Published Oct 21, 2016"I like the idea of counter, I've always liked things that exist against other things," Powell tells Exclaim! This further solidifies the idea that his newly released album, Sport, really is a punk record. It might be crafted on digital gear, released on XL Recordings and ready to be slipped into some offbeat DJ set, but it reeks of punk. Powell agrees, despite admitting "I didn't grow up going to basement shows, I haven't got tattoos all over my body and I don't just wear black."
He continues: "There's no doubt that I'm quite a cynical person. I think I'm quite angry about the state of a lot of music. I don't feel like there's that much fight or spirit or identity or willingness for people to put themselves out there. If [this music] comes across as being against lots of stuff, that's just the spirit, that's just the attitude, that's what I believe. I've always been attracted to anything that's deliberately against something else — it's more interesting. It makes me think, it makes me discover new things, it sort of provokes me and hopefully that does come across in this record."
After signing to XL last year, Sport marks Powell's first major release on the label. Some purists might expect a more commercial side of him to emerge, but he's gone even further left-field. According to Powell, were XL not in the picture, then Sport would still sound exactly the same. The only difference would be that it would be released on his own label Diagonal, an imprint that seems more built around personality than sound.
"We don't release records with people we don't know, first and foremost," says Powell of Diagonal's approach. "I like to make sure that we're — what's the phrase? — singing from the same hymn sheet. Does this person have their own sense of artistic identity? Do they enjoy the same things about music? Do they wanna be part of the community? They can come from all walks of life, of course, but I would say that it's more about the character of the people on the label that binds it together necessarily rather than anything sonic."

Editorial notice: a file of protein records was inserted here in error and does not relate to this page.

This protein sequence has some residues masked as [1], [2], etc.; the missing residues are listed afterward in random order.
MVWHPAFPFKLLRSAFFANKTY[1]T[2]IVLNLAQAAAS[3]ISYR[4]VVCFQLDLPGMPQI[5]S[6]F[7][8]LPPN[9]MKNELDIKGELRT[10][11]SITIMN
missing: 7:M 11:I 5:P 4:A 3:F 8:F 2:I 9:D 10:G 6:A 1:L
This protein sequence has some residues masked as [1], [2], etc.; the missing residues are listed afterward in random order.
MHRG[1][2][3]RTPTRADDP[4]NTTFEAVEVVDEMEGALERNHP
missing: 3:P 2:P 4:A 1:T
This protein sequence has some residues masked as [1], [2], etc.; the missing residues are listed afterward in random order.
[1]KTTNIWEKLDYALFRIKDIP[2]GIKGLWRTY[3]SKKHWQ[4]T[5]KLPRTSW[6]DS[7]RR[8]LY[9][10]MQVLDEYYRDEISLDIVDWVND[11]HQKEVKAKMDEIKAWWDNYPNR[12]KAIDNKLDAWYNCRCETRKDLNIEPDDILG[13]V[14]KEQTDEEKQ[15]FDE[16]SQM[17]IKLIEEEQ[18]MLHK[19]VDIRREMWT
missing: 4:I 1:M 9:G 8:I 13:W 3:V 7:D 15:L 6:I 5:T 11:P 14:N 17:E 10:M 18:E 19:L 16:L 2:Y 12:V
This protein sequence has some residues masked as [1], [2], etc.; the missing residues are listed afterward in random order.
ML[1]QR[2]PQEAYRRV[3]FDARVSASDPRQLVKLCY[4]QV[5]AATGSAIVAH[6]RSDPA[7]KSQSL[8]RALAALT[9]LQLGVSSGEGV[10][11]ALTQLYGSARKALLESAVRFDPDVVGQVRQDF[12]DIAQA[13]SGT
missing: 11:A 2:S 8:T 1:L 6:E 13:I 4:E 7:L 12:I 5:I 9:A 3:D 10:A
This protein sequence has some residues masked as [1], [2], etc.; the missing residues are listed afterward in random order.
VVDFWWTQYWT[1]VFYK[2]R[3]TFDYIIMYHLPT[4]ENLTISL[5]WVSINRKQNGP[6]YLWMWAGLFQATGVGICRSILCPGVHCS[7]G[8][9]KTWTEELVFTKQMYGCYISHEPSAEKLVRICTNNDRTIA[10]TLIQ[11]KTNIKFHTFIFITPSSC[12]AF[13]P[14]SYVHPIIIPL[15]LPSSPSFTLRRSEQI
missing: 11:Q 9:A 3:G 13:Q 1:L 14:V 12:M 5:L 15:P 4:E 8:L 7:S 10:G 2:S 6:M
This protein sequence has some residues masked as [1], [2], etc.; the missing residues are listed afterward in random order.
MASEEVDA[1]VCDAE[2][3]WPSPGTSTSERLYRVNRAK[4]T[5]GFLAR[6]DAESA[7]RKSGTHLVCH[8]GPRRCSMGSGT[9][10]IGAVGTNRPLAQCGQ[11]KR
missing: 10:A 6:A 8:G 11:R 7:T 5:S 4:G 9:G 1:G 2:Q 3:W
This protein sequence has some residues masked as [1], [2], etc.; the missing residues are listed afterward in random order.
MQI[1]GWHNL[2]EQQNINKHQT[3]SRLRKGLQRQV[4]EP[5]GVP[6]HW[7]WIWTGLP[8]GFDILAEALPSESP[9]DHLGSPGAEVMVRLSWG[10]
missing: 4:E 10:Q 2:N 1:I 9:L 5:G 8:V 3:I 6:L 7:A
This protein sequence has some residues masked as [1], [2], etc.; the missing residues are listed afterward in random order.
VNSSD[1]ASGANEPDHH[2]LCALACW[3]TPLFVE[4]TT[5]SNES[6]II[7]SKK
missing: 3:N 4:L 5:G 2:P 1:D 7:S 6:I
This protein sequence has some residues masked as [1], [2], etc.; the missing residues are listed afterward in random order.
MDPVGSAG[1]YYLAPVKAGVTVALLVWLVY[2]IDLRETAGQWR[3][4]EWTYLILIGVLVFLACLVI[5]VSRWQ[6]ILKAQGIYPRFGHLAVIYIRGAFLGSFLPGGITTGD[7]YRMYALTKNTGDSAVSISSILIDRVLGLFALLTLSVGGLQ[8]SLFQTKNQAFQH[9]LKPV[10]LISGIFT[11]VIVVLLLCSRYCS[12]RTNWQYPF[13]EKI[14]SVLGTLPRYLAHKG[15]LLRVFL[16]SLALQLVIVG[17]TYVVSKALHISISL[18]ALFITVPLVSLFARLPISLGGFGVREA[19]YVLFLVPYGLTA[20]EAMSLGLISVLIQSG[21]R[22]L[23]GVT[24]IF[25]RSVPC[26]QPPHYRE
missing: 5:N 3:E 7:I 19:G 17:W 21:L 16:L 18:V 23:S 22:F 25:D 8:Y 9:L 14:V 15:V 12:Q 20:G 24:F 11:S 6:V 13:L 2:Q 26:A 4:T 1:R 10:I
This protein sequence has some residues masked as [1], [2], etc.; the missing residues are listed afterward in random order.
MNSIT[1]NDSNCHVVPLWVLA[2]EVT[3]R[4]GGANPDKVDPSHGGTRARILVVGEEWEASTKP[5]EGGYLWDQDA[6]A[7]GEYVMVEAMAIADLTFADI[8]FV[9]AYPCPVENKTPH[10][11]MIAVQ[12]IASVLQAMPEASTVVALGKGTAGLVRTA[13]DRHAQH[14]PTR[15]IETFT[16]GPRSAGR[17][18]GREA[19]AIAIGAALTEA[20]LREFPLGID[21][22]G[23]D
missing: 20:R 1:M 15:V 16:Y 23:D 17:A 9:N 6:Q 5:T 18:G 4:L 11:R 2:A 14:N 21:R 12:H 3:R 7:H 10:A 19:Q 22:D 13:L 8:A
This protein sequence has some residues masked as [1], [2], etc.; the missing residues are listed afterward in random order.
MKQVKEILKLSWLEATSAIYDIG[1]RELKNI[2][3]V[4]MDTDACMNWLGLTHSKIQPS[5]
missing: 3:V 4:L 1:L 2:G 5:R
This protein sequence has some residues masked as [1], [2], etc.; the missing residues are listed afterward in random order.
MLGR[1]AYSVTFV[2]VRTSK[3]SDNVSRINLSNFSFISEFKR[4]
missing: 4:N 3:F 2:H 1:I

The sense of identity that Powell brings to his label is a key factor in his own recordings too. "Music is an artistic practice, it's not a form of entertainment. I'm not making music to make people happy, not to make them dance, not to entertain people, I want my identity to be part and parcel of what people experience with the record."
For many, Powell's identity is tied up in an email exchange he had with Steve Albini of Shellac and Big Black. Last year, Powell contacted Albini asking permission to use a sample of his voice for the track "Insomniac," and after receiving a surly reply, he posted it on a billboard. Even though the story was picked up by news outlets as a beef between Powell and Albini, everyone was way off the mark.
"This was never about me against Steve, and I never put his response on a billboard because I thought he was attacking me," Powell explains. "I [did it] because he was saying exactly the kind of things that I felt about electronic music — that's where the irony is. It was a little bit lost on people who didn't know the kind of music I made, which made it even funnier, because everyone thought it was this big beef, but it was actually two people agreeing on something.
"Steve didn't realize, because he openly said he didn't have time to listen to the music, and the rest of the music industry didn't know because they don't have a fuckin' clue who I am. They called me an EDM producer, so it just took on this life of its own. But me and Steve occasionally email and he's all cool, and he doesn't give a shit, man. It was a great thing he said, that's why I used it."
Check out the video for "Frankie" below.